Monday, February 24, 2020

Confession: I've Never Gone on a Cruise, and... the possibility seems ever more unlikely.

The cruise industry has been hard hit by contagious diseases in the recent past. Illnesses such as norovirus, which was first identified in 1968, have broken out on cruise ships over the last couple of decades. The disease is sometimes called the Winter Vomiting Bug, and its spread roughly overlaps the most common times for cruises.

Like coronavirus, norovirus can linger on surfaces for weeks (sometimes months). Thorough decontamination is essential to getting rid of it. It spreads quickly, and has been associated with improperly cooked shellfish (which, of course, is a staple on cruise ships).

The impact of coronavirus may well tank many of the mass human transportation industries - planes, boats, and buses. Soft surfaces, such as upholstered seats, are very difficult to clean and disinfect. The military may have less trouble - their transport tends to be stripped down of comfortable seating, which should make sterilizing it easier.

Will that be the end of travel?

Unlikely - Americans have more cars than most of the world. We could ride out a temporary lull in transport of people.

Our packaged goods and tankers can be fairly easily stripped and disinfected. Many truckers own their own cabs, which should limit cross-contamination.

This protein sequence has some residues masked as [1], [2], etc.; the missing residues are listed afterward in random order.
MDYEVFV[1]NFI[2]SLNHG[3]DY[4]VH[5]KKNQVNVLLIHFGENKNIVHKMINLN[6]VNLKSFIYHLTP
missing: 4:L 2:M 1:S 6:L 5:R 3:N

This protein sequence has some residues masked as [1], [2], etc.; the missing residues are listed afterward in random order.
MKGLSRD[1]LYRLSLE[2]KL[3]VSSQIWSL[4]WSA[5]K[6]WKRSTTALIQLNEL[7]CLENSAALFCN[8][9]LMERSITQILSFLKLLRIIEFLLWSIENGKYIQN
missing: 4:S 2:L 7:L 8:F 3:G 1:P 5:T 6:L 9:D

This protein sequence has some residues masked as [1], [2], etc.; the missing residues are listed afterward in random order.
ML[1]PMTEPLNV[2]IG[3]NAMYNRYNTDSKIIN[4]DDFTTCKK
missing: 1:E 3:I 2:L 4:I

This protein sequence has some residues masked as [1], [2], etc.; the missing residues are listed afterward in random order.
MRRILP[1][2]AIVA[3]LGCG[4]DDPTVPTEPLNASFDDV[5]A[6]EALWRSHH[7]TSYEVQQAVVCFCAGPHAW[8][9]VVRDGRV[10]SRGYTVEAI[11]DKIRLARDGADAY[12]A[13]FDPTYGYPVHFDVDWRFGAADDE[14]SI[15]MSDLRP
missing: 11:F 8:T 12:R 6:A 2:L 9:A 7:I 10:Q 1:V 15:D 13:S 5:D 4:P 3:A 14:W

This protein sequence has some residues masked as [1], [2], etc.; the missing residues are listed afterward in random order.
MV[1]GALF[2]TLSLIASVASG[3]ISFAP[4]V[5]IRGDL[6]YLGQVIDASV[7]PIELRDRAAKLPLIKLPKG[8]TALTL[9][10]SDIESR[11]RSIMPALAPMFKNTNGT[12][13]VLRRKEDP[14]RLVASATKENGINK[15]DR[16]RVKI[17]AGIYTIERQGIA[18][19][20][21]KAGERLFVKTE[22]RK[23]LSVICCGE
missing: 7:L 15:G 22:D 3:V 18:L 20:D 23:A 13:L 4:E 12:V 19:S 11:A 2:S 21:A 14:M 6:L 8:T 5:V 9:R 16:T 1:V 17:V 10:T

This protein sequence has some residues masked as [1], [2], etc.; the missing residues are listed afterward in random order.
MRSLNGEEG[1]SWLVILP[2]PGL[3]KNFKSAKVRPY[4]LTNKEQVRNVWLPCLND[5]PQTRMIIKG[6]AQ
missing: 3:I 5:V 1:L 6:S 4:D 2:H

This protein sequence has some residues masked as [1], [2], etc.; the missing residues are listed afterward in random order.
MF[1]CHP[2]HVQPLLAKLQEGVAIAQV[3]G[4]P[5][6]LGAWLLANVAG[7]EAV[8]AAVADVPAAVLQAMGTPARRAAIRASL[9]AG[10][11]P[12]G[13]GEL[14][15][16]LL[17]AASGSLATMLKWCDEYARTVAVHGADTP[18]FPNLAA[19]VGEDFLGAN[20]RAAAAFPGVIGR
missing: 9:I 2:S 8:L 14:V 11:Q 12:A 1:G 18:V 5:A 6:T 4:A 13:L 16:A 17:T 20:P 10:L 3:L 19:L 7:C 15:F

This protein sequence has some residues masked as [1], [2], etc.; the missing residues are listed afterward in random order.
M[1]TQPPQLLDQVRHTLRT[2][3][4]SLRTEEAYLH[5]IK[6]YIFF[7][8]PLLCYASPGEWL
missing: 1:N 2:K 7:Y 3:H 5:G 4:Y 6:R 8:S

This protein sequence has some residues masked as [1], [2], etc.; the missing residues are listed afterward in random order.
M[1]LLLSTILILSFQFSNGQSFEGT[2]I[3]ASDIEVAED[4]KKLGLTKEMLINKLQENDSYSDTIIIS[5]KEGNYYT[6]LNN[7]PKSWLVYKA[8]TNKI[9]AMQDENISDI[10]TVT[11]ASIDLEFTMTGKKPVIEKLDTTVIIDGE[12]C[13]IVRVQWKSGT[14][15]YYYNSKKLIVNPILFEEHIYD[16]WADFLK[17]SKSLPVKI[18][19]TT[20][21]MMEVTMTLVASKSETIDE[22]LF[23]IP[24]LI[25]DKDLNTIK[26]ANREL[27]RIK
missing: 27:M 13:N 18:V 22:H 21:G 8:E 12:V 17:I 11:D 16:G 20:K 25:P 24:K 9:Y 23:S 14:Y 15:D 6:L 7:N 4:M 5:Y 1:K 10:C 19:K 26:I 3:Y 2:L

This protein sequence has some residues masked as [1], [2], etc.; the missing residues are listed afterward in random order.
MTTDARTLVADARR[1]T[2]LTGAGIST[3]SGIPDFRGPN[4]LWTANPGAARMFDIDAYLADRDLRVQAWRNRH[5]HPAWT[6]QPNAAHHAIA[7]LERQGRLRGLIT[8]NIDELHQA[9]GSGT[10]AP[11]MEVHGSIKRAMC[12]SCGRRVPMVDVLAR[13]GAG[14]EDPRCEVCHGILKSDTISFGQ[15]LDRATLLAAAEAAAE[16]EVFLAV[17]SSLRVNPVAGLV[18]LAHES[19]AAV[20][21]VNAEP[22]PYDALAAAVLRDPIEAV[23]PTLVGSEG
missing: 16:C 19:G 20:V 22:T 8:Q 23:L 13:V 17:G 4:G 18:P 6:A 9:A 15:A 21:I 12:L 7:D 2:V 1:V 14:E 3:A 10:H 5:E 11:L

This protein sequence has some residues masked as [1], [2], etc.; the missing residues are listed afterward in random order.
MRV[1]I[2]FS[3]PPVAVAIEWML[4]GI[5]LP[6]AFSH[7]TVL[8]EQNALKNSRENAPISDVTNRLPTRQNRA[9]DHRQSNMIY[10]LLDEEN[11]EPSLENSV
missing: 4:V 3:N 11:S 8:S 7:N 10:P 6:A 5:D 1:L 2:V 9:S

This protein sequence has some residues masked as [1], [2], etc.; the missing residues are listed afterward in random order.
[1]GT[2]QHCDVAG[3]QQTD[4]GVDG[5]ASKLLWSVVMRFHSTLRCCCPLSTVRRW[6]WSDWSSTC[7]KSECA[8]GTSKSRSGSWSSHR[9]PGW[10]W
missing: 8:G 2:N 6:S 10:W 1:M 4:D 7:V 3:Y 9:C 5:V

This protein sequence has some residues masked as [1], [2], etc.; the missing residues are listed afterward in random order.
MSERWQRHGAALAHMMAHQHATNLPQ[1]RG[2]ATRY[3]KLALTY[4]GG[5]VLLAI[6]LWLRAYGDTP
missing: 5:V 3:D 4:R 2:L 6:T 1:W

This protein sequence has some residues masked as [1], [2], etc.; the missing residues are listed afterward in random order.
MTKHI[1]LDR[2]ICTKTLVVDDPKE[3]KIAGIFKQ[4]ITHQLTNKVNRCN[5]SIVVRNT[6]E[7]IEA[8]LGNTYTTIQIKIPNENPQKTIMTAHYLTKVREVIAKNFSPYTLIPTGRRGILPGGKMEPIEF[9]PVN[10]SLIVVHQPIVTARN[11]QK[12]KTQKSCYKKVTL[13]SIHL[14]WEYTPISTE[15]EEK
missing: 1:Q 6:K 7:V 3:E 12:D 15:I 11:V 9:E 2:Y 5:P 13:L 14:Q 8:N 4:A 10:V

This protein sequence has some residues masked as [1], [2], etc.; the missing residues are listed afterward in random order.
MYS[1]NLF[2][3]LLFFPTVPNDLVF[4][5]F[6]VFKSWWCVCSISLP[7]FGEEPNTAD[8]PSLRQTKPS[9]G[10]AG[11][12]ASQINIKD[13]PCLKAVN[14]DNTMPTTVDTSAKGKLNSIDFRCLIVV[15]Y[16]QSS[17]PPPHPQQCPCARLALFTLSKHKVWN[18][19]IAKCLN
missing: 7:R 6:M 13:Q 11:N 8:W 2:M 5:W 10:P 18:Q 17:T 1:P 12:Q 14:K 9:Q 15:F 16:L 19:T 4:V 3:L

Colleges - the in-person kind - may find themselves ghost towns after this year. Online education - from pre-K through college - should be a gold mine.

The fact that so many industries have gone to virtual positions/work from home in the USA may mean that our economy could withstand this assault by virus easier than much of the world. Teleconferencing is common, both in business and education.

Also, the cleanliness of our food industry is better, from farm to factory to table. With the exception of those Democratic swamps and their lazy acceptance of public defecation, illegal alien influx, and poor government management of the growing health crisis, America may be in better shape to withstand this disease outbreak.

Also, our population is more spread out. We are more likely to live in detached homes, with generous space between them. We are used to 'loading up' on groceries for 2 or more weeks at a time. We have the space for food storage, and more, and better, home refrigeration. Most of us could, if necessary, hunker down for an extended period of time in our living places.

If this coronavirus outbreak hits pandemic level, the Democrats can kiss their immigration issue goodbye. That, alone, should doom their party to near-oblivion in the fall election.

Even without their crazy Leftist candidates.

1 comment:


Sometime in the next couple of months - TBD as yet - I'm going to need to travel to my customer overseas. Gag me. Never mind infection, the prospect of a trip to India is just... *shudder*

Later, this summer, we're all going to see the wife's family. I'm not a jail warden; she needs to see her folks and the kids need to see her side of their set of cousins. But still, not thrilled with the idea.

But in general, I concur. The less travel, the better.